President Donald Trump opened his first meeting with Russian President Vladimir Putin on Friday by raising U.S. concerns about Moscow's meddling in the 2016 presidential election, U.S. Secretary of State Rex Tillerson said. He said Putin denied being involved.
Trump's decision to confront Putin directly over election interference fulfilled ardent demands by U.S. lawmakers of both parties that the president not shy away from the issue in his highly anticipated meeting with Putin. Trump has avoided stating unequivocally in the past that Russia interfered, even as investigations proceed into whether Trump's campaign colluded with Russians who sought to help him win.
Putin's denial of culpability notwithstanding, he and Trump agreed that the issue has become a hindrance to better relations between the two powers, said Tillerson, who attended the more-than-two-hour meeting along with Russia's foreign minister. Tillerson said the discussion about the election meddling was "robust and lengthy."
Speaking to reporters after the meeting, Tillerson said the two leaders had agreed to continue the discussion, with an eye toward securing a commitment that Russia won't interfere in U.S. affairs in the future.
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"I think the president is rightly focused on how do we move forward from something that may be an intractable disagreement at this point," Tillerson said.
In their meeting, the two also discussed a cease-fire deal deal for southwestern Syria that was reached by Russia and the United States and first reported Friday by The Associated Press. Though the U.S. and Russia have held conflicting views on Syria in the past, Tillerson said Russia had an interest in seeing the Mideast nation become a stable place.
The heavily anticipated meeting has been closely scrutinized for signs of how friendly a rapport Trump and Putin will have. Trump's predecessor, President Barack Obama, had notoriously strained ties to Putin, and Trump has expressed an interest in a better U.S.-Russia relationship.
But deep skepticism about Russia in the U.S. and ongoing investigations into whether Trump's campaign coordinated with Moscow during last year's election have made a U.S.-Russia detente politically risky for Trump.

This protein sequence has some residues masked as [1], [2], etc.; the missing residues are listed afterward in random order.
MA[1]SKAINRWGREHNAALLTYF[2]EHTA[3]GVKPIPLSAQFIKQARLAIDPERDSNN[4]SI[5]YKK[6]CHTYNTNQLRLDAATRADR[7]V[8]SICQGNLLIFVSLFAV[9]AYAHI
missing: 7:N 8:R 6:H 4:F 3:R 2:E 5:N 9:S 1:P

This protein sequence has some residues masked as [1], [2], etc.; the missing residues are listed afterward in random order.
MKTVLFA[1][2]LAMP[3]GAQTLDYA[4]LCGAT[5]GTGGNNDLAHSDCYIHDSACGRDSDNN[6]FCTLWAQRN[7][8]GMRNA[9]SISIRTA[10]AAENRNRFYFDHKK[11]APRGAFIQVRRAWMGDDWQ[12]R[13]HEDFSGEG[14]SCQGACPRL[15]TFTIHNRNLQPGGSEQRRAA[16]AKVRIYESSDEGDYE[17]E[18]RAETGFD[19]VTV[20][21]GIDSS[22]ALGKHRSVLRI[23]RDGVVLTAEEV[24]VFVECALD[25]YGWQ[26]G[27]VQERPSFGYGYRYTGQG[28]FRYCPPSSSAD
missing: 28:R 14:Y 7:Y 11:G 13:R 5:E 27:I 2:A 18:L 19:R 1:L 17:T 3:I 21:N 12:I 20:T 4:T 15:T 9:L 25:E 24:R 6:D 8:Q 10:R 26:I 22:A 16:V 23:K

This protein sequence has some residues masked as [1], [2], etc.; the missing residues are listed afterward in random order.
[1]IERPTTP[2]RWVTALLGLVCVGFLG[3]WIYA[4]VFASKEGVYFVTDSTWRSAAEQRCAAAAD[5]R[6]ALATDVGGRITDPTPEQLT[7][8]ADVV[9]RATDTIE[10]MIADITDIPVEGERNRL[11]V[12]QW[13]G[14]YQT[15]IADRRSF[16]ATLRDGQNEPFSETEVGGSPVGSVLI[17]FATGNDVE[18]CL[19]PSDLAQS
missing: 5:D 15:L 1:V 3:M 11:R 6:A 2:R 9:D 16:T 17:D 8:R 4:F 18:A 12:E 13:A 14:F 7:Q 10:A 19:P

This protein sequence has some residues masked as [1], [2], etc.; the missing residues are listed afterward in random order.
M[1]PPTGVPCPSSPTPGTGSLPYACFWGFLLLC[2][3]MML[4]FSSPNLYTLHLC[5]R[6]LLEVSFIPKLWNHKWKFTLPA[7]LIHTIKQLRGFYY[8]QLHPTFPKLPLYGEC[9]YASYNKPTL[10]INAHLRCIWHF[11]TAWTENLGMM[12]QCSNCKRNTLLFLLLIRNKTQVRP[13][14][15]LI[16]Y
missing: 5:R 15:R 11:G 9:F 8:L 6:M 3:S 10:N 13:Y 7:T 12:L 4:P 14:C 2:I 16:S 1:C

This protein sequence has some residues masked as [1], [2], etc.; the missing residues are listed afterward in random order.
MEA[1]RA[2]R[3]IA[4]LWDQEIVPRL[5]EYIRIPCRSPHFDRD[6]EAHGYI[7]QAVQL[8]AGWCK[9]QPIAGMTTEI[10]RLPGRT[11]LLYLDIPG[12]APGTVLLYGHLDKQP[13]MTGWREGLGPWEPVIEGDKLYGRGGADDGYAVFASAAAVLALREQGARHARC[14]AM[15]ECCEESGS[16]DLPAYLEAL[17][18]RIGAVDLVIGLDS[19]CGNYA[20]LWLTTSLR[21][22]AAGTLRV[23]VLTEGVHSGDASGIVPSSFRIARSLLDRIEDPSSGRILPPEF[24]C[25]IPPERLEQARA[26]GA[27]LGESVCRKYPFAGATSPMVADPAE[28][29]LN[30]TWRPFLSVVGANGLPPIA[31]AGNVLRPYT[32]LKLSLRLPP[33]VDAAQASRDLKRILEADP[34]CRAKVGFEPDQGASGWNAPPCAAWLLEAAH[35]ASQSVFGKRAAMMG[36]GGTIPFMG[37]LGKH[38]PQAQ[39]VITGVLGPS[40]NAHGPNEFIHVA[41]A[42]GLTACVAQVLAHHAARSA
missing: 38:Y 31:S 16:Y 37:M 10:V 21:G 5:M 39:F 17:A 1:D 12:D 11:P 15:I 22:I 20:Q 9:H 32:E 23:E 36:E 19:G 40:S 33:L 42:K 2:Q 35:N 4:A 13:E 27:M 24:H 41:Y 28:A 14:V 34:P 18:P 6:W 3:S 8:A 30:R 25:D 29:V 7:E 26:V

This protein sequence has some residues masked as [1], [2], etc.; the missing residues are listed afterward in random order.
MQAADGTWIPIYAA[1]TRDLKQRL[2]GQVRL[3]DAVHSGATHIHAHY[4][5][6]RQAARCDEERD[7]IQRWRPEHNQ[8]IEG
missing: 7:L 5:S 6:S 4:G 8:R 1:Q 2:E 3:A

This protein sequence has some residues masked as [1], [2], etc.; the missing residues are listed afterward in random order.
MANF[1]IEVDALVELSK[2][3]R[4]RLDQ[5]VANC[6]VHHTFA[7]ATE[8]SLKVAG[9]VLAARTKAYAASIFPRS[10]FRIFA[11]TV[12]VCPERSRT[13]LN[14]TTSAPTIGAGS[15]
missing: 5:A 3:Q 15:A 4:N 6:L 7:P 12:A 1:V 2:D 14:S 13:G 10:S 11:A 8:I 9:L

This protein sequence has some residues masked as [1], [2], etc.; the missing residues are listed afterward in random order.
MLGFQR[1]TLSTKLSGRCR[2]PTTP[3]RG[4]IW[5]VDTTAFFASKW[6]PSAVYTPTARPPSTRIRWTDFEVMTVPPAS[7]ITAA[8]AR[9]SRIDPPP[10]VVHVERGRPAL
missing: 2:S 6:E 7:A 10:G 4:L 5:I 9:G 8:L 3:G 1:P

The Putin meeting came midway through a hectic, four-day European visit for Trump, who addressed thousands of Poles in an outdoor speech in Warsaw, Poland, on Thursday. He met in Germany with Chancellor Angela Merkel, the summit host, and had dinner with two Asian allies — Japanese Prime Minister Shinzo Abe and South Korean President Moon Jae-in — to discuss North Korea's aggression.
Earlay in the meeting, Trump and Putin spoke to the press in short remarks. In characteristically confident fashion, Trump said he and the Russian leader were holding "very, very good talks" and said it was "an honor" to be with Putin.
"We look forward to a lot of very positive things happening for Russia, for the United States and for everybody concerned," Trump said.
Trump offered no details about what issues he and the Russian leader had discussed, describing them only as "various things." Putin was similarly vague, telling reporters through a translator that they were discussing international problems and bilateral issues.
Still, Putin described the fact that they were meeting as a positive sign in itself, and he said he hoped the meeting would "yield positive results."
"Phone conversations are never enough definitely," Putin said. "If you want to have a positive outcome in bilaterals and be able to resolve most international policy issues, that will really need personal meetings."
Then the leaders shook hands firmly but briefly before reporters were escorted out of the room. Both kept their composure amid the commotion of cameras clicking and journalists lobbying questions as anxious aides moved about nearby. The U.S. leader's son, Donald Trump Jr., took to Twitter to say the noise from the cameras made it difficult to even hear the two leaders' words.
"How many pictures do you need of the same scene?" he said.
Outside the summit site, anti-globalization protesters were causing problems for first lady Melania Trump, who was kept from joining other leaders' spouses for their own program of events. Mrs. Trump's office said local police hadn't cleared her to leave the government guest house where she and Trump were staying because of the protests, in which demonstrators set dozens of cars ablaze.
AP writer Josh Lederman contributed to this report.